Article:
Celsus in the next place alleges, that "certain Christians, having misunderstood the words of Plato, loudly boast of a 'super-celestial' God (τὸν ὑπερουράνιον θεόν) thus ascending beyond the heaven of the Jews."
I reconstructed the passage as follows:
καὶ οἷος ὁ ὑπερουράνιος, τοιοῦτοι καὶ οἱ ἐπουράνιοι, καὶ καθὼς ἐφορέσαμεν τὴν εἰκόνα τοῦ τοῦ ἐπουρανίου, φορέσωμεν καὶ τὴν εἰκόνα τοῦ ὑπερουρανίου.
and as is the super-heavenly one, so also are those who are of heaven, and just as we have borne the image of the heavenly one, so shall we bear the image of the super-heavenly one.
I found the citation in question in De Resurrectione, indeed in the very same passage I made reference to in my last post. Let's take a look at the order the material appears in that text.
We begin with Tertullian's citation of 1 Corinthians 15:48, pretty much the same as our standard text:
Therefore, As is the choic one, such are they also that are choic: as is the heavenly one, such are they also that are heavenly. (Qualis ergo choicus tales et choici, et qualis caelestis tales et caelestes)
Then we read, in what immediately follows our last citation Tertullian, the reference to the concept of the 'super-celestial' which prompted my investigation in the first place. But now I see embedded in the discussion a new version of 1 Corinthians 15:40 - 41 embedded in the material:
Such in substance? Or such at first in discipline and afterwards in the dignity which has been the aim of the discipline? Yet even in substance choic men and heavenly can by no means be dissevered when once the apostle has described them as men. For even if Christ alone is truly heavenly, nay rather even more than heavenly (immo et supercaelestis), and yet is man, as being flesh and soul, and as far as this condition of the substances goes is in no degree distinguished from the choic quality, it follows that those who after his fashion are heavenly must be understood to have been declared heavenly not on the ground of their present substance but on the ground of their future splendour: because at the previous point from which that distinction derived it was shown that it is by difference of dignity that there is one glory of the super-celestial and another of the super-earthly, and one glory of the sun, another of the moon, and another of the stars, seeing that star also differs from star in glory (de dignitatis differentia ostensa est alia supercaelestium gloria, alia superterrenorum,et alia solis, alia lunae, alia stellarum, quia et stella a stella differt in Gloria) [1 Cor. 15. 40-1] yet not in substance.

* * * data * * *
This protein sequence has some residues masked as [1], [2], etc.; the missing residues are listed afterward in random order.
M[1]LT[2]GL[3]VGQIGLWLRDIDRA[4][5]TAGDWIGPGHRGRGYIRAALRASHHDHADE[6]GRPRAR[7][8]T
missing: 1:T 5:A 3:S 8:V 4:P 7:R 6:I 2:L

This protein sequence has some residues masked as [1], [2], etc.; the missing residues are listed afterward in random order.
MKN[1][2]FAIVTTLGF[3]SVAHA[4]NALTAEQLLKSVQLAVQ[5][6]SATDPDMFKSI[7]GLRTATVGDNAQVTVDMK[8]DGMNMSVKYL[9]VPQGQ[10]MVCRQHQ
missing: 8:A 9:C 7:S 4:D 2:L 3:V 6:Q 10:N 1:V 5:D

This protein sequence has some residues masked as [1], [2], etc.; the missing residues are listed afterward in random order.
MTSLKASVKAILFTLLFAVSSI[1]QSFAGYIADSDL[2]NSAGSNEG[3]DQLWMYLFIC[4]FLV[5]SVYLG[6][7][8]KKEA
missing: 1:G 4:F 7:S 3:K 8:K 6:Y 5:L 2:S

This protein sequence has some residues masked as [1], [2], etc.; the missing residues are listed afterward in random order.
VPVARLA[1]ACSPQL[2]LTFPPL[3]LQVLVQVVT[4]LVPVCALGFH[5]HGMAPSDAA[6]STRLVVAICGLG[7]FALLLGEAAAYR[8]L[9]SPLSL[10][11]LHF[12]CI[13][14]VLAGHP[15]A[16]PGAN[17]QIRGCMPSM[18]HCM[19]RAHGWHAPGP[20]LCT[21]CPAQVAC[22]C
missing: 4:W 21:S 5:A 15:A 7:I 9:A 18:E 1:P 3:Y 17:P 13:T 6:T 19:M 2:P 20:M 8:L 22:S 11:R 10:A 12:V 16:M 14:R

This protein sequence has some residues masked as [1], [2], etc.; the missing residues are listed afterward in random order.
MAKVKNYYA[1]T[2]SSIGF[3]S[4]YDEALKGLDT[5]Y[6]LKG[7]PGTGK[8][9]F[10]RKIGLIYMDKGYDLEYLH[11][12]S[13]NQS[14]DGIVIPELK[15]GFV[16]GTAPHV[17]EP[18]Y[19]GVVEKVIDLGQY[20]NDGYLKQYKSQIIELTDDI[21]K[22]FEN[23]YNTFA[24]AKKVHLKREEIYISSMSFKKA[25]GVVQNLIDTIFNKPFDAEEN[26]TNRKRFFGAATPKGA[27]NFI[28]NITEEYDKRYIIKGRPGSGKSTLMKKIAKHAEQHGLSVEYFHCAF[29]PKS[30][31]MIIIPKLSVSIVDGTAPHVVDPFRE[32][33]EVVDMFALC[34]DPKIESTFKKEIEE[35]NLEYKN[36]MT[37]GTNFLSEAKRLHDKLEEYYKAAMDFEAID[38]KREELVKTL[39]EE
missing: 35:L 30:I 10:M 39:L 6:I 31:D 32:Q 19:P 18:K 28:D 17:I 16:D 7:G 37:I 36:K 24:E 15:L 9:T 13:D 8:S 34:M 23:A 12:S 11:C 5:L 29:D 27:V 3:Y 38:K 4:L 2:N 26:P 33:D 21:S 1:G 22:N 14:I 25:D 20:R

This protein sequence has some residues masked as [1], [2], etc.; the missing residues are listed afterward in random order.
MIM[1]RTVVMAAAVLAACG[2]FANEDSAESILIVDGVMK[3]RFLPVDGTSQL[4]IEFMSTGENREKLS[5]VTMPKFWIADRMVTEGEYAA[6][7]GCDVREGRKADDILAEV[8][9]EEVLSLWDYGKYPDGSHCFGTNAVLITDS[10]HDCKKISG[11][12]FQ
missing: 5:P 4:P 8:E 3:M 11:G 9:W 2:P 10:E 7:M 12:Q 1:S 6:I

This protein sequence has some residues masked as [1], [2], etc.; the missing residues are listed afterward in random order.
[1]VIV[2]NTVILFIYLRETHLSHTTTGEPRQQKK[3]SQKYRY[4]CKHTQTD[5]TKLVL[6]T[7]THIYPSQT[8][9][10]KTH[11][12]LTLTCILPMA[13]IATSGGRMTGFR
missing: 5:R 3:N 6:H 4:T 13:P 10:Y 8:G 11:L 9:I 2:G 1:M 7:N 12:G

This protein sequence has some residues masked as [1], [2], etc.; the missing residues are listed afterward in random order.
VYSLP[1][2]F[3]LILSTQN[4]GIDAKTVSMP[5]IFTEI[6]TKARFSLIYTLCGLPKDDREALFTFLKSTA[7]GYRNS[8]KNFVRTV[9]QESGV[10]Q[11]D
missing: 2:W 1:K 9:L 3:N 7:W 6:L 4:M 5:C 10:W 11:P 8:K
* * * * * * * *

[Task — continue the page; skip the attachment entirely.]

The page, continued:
And then this is followed by my exact proposed 'Marcionite' reading for 1 Corinthians 15:49:
Consequently, having premised that there is in the same substance a difference of the dignity which must now be sought after and hereafter will be attained, he adds also an exhortation for us even here to seek after Christ's attire by discipline, and there to attain to his altitude by glory: As we have worn the image of the choic man, let us also wear the image of him who is super-celestial (Sicut portavimus imaginem choici, portemus etiam imaginem supercaelestis)[1 Cor. 15. 49]
That is quite a transformation of the original text, and it seems - as I noted before to have been known to Celsus c. 177 CE.
Now - even in light of this discovery - I am left with the next question, is Tertullian's citation recording the original order in the Marcionite recension? That is:
As is the choic one, such are they also that are choic: as is the heavenly one, such are they also that are heavenly. For there is one glory of the super-celestial and another of the super-earthly, and one glory of the sun, another of the moon, and another of the stars, seeing that star also differs from star in glory. As we have worn the image of the choic man, let us also wear the image of him who is super-celestial. For this I say that flesh and blood cannot obtain by inheritance the kingdom of God.Hmmmm ...